Companies that focus on strategic sourcing can generate substantial economic value not just by eliminating waste, reducing costs and improving administrative efficiency, but also by building stronger supplier relationships that can make them more competitive, profitable and nimble.
There are many valuable metrics that can help you better assess your company’s performance at the sourcing / procurement level. In this blog post, I discuss the top spend areas of most manufacturing organizations, important measures to analyze in each, and how these measures (or KPIs) can impact the business.
AT A HIGH LEVEL …
Spend can be classified either as direct or indirect. Indirect spend (or things your company buys to support its operations) occurs when there is a need and isn’t generally subject to negotiation for pricing. Indirect spend includes office supplies, healthcare and other insurance, utilities, etc.
Purchases that are incorporated in an organization’s products represent direct spend. This includes raw materials, hardware, subcontracted manufacturing services and other items. Direct spend is a key area of performance to consistently measure because Procurement professionals must understand the impact of their sourcing decisions on both product quality and availability to customers.
Regardless of the direct/indirect area, though, it’s important to understand the percent of total spend that both types represent and be able to break down the metrics. These metrics are noted in the following sections below.
- Influenceable and Managed Spend
Influenceable spend is primarily indirect spend that can change through negotiation, the selection of different suppliers or as a result of changing demand. This spend is an organizational decision that varies between companies and their line-of-business (or department) heads. In many organizations, influenceable spend isn’t handled by the procurement group.
Managed spend, on the other hand, represents the categories and vendors that the procurement team is actively managing on an ongoing basis, often through a contract manager. In order to be considered managed spend, the procurement team should be involved in the letting and/or management of the contract. Most direct spends are managed spends, with visibility and controls in place to ensure that people are guided to the contracted suppliers and use negotiated contract rates.
The key metrics that are generally used to measure performance of both influenceable and managed spends are tied to purchase price and accounts payable. These metrics include:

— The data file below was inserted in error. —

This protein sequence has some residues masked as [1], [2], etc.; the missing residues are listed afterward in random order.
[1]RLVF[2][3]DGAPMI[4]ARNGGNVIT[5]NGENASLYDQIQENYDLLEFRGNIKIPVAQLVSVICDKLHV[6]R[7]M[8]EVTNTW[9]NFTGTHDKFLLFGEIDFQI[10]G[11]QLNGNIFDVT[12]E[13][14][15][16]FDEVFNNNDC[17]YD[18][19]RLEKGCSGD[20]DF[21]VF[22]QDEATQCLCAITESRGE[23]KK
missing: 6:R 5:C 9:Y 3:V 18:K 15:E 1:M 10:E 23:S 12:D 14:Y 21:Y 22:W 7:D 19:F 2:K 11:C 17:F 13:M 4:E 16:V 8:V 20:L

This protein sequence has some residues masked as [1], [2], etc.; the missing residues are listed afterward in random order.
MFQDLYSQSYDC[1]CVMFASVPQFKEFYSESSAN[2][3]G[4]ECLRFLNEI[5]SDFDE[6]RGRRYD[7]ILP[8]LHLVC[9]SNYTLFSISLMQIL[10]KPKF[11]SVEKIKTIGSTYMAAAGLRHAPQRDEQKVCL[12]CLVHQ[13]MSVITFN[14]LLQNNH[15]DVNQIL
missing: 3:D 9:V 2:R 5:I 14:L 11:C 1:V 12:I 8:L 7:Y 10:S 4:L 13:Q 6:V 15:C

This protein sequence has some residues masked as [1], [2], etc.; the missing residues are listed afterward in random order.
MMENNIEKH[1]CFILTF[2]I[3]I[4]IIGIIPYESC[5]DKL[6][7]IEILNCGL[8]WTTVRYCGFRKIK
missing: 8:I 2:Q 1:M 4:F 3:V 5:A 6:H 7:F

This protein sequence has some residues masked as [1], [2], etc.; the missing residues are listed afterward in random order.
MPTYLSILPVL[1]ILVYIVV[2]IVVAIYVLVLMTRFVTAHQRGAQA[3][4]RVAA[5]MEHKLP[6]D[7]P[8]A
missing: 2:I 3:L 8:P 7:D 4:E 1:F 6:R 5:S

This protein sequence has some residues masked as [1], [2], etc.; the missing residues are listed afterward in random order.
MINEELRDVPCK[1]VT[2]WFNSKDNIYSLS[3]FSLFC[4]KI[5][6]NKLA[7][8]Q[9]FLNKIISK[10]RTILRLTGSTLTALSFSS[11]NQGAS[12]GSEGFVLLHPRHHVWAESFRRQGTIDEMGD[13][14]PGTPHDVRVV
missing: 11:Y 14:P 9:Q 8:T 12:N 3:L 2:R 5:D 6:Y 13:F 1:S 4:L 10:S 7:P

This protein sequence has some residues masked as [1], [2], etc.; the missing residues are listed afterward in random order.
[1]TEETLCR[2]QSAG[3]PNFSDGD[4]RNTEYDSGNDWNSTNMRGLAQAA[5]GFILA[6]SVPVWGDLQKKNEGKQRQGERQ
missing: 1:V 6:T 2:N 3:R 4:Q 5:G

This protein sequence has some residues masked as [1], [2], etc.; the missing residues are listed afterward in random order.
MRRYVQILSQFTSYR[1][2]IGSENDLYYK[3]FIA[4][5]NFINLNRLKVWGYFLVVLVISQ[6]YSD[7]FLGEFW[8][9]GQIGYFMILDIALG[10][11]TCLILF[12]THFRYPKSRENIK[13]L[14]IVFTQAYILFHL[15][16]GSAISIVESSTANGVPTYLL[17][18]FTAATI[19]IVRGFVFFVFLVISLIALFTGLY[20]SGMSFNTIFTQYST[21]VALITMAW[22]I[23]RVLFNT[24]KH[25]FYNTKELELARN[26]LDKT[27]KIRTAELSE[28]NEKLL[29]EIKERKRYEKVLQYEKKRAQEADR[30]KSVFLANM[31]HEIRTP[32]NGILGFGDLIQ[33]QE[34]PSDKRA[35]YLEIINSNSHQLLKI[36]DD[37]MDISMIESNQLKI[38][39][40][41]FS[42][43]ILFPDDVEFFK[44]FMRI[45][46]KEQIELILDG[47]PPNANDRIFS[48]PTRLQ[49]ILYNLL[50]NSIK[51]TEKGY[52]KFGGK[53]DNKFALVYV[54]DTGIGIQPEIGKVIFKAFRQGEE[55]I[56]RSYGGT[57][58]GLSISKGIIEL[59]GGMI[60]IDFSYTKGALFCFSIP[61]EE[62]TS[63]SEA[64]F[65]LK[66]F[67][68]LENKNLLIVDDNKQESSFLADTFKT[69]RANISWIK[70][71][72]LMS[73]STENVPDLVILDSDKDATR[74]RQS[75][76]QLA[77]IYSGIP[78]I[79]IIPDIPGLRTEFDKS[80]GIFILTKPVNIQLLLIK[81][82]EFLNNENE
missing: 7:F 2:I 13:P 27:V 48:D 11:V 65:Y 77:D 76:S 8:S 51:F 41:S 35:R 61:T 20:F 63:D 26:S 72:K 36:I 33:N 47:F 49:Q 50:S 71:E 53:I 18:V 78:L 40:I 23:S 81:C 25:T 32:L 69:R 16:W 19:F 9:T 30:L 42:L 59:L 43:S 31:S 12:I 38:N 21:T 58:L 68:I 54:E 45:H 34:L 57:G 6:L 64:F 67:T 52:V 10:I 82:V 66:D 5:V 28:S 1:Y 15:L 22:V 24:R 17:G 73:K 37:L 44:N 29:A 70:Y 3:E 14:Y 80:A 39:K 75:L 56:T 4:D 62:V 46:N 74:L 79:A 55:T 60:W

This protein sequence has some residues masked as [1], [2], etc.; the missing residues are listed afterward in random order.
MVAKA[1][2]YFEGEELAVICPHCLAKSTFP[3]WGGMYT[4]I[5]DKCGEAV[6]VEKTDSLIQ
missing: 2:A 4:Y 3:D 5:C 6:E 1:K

- An analysis of purchase price variances and how they are affecting your budgets, comparing them across vendors and time periods.
- An analysis of how much is due to your vendors and when, and the value of overdue payments as a percent of total payments due.
- A look at how your payables are trending over time and for which vendors so you can manage your cash commitments and pending payments to your advantage.
- Tracking price increases and why they are occurring to see if you are purchasing more or if your vendors are increasing prices for goods and services.
- An assessment of discounts your vendors have offered for early payments to determine the value of these discounts to your business now and over time, whether or not your business uses them, and to negotiate better terms in the future.
B. Strategic Supply Spend
Strategic supply spend is a combination of your highest-spend suppliers and those you depend upon to deliver products or services to your customers. You should be familiar with the total spend, commodities provided, number of departments buying from the suppliers, and, most importantly, the risk those suppliers pose to your company. These are the suppliers whose performance really matters to the operations, security and reputation of your organization.
For manufacturers, the most important metrics of strategic supplier performance are generally tied to delivery performance, pricing, reject rates and lead times. Some of these metrics include:
- An analysis ofincorrect material quantities, which can affect both production and warehouse operations and customer satisfaction.
- A review of short vendor deliveries, which can impact production schedules and customer shipments.
- An assessment of excessive orders, which can affect warehouse space and carrying costs.
- An analysis of incorrect products and materials delivered by suppliers, which can result in missed production schedules and customer commitments.
- Tracking of vendor pricing, along with accepted and rejected materials by vendor, to identify those suppliers you can count on to deliver product on-time, at the right price and with a low percentage of “bad” product.
- An analysis of vendor lead times in order to minimize late supply deliveries and deliveries received earlier than expected, both which can negatively impact several areas across your supply chain.
Regardless of your particular area of spend, understanding how well you’re performing will allow you to make smarter purchasing decision while mitigating risk. Pre-configured business intelligence solutionsfor analyzing purchasing performanceand the performance of other areas across the enterprise are available to help.
Categorised in: Intelligent Analytics
This post was written by Pat Hennel